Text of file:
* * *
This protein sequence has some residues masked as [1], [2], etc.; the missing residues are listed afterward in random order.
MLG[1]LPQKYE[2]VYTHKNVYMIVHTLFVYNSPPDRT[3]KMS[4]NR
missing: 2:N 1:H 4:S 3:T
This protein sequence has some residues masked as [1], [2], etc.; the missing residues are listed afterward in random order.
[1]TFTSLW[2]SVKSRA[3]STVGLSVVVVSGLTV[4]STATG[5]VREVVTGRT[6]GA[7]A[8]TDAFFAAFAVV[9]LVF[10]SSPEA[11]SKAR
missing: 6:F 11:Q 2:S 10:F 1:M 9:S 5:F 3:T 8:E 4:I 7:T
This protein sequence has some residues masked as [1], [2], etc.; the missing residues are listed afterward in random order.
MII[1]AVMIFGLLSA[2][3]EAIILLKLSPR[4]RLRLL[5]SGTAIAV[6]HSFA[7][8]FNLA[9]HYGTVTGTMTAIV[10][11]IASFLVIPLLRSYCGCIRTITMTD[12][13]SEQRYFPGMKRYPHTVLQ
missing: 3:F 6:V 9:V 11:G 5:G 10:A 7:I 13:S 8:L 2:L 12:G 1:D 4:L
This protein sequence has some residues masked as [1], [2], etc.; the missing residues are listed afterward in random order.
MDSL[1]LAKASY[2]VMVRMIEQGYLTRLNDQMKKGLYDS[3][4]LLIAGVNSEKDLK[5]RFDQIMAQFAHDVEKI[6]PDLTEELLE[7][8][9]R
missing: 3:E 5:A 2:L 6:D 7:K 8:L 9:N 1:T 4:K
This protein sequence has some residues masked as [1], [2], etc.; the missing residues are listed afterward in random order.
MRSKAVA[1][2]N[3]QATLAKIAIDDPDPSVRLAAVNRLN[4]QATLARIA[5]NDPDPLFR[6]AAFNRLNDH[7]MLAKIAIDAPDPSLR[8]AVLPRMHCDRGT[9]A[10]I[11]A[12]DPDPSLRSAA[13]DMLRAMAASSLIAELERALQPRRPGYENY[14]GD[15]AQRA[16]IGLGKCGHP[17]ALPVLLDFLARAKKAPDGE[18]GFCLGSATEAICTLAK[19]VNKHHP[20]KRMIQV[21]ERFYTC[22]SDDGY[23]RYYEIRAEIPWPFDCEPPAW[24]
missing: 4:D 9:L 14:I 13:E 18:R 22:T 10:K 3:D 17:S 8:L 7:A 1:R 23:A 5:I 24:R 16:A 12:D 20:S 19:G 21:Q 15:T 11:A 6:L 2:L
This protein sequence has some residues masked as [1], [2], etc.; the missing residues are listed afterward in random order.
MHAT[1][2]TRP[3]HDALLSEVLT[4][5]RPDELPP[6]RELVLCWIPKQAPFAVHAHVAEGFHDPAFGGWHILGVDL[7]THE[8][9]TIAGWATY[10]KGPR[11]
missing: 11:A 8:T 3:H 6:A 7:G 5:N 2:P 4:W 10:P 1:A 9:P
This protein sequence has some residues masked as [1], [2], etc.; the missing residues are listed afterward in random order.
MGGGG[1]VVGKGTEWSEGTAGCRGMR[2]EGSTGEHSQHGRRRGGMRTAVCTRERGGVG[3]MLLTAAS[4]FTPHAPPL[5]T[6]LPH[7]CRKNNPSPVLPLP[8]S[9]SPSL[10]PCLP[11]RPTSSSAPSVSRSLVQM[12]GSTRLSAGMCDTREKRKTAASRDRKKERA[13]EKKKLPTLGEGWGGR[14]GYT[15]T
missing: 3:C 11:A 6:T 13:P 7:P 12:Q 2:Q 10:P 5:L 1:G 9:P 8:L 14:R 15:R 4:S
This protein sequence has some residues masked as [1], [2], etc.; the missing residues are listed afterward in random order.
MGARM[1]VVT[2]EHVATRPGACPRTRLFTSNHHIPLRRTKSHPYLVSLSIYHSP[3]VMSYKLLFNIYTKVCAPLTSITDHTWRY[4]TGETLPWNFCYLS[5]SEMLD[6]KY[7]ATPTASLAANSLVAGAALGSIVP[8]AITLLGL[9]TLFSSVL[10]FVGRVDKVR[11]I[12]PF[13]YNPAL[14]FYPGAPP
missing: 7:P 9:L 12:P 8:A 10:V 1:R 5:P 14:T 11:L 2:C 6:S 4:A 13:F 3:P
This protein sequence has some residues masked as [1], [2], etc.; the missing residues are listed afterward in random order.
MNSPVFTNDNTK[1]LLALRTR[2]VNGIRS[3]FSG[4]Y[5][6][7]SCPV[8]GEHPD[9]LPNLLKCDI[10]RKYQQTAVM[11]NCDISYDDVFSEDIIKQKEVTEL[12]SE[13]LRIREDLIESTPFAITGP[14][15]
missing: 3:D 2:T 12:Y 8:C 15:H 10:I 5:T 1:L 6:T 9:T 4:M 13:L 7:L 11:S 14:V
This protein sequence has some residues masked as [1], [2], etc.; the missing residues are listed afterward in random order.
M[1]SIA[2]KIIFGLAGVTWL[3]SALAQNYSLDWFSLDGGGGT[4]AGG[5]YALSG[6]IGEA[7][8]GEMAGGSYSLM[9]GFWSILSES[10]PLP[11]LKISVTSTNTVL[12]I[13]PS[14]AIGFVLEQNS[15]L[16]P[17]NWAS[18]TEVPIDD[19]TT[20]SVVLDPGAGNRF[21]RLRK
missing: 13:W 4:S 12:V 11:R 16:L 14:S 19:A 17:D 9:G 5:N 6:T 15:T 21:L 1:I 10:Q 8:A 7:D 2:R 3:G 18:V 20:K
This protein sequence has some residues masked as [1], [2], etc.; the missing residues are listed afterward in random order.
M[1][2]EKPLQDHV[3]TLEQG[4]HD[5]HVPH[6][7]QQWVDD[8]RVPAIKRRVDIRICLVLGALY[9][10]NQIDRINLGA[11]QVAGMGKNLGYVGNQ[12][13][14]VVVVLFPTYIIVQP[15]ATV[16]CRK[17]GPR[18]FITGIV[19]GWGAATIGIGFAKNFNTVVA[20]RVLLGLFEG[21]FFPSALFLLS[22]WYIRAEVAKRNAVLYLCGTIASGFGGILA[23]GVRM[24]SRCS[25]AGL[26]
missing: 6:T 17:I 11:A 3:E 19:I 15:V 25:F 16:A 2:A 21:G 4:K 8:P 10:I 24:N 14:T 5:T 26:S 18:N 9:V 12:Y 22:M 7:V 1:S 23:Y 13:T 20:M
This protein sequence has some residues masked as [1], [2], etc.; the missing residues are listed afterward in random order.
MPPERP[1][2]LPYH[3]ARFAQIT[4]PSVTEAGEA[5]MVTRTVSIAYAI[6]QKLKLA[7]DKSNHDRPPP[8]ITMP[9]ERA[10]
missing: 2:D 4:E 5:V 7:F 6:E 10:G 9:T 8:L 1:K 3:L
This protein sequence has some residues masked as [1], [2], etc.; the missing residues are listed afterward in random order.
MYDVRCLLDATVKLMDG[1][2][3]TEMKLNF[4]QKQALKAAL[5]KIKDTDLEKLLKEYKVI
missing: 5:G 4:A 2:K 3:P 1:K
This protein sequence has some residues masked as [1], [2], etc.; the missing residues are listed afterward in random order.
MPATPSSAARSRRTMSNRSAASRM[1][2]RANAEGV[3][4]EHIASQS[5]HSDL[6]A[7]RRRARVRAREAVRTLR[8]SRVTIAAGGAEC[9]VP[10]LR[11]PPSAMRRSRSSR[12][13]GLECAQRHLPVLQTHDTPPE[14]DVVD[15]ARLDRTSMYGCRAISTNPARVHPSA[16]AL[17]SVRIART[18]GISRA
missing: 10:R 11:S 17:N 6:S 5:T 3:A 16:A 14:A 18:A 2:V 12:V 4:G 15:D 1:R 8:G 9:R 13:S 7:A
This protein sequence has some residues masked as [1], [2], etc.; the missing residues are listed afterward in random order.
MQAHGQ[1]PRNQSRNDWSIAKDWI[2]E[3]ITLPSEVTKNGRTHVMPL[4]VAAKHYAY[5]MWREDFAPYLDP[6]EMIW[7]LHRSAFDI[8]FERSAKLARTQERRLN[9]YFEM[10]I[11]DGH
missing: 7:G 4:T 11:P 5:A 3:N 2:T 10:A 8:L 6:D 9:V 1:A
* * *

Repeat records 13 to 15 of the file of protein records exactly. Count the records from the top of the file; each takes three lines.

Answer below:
This protein sequence has some residues masked as [1], [2], etc.; the missing residues are listed afterward in random order.
MYDVRCLLDATVKLMDG[1][2][3]TEMKLNF[4]QKQALKAAL[5]KIKDTDLEKLLKEYKVI
missing: 5:G 4:A 2:K 3:P 1:K
This protein sequence has some residues masked as [1], [2], etc.; the missing residues are listed afterward in random order.
MPATPSSAARSRRTMSNRSAASRM[1][2]RANAEGV[3][4]EHIASQS[5]HSDL[6]A[7]RRRARVRAREAVRTLR[8]SRVTIAAGGAEC[9]VP[10]LR[11]PPSAMRRSRSSR[12][13]GLECAQRHLPVLQTHDTPPE[14]DVVD[15]ARLDRTSMYGCRAISTNPARVHPSA[16]AL[17]SVRIART[18]GISRA
missing: 10:R 11:S 17:N 6:S 5:T 3:A 16:A 14:A 18:A 2:V 12:V 4:G 15:D 1:R 8:G 9:R 13:S 7:A
This protein sequence has some residues masked as [1], [2], etc.; the missing residues are listed afterward in random order.
MQAHGQ[1]PRNQSRNDWSIAKDWI[2]E[3]ITLPSEVTKNGRTHVMPL[4]VAAKHYAY[5]MWREDFAPYLDP[6]EMIW[7]LHRSAFDI[8]FERSAKLARTQERRLN[9]YFEM[10]I[11]DGH
missing: 7:G 4:T 11:P 5:A 3:N 2:T 10:A 8:L 6:D 9:V 1:A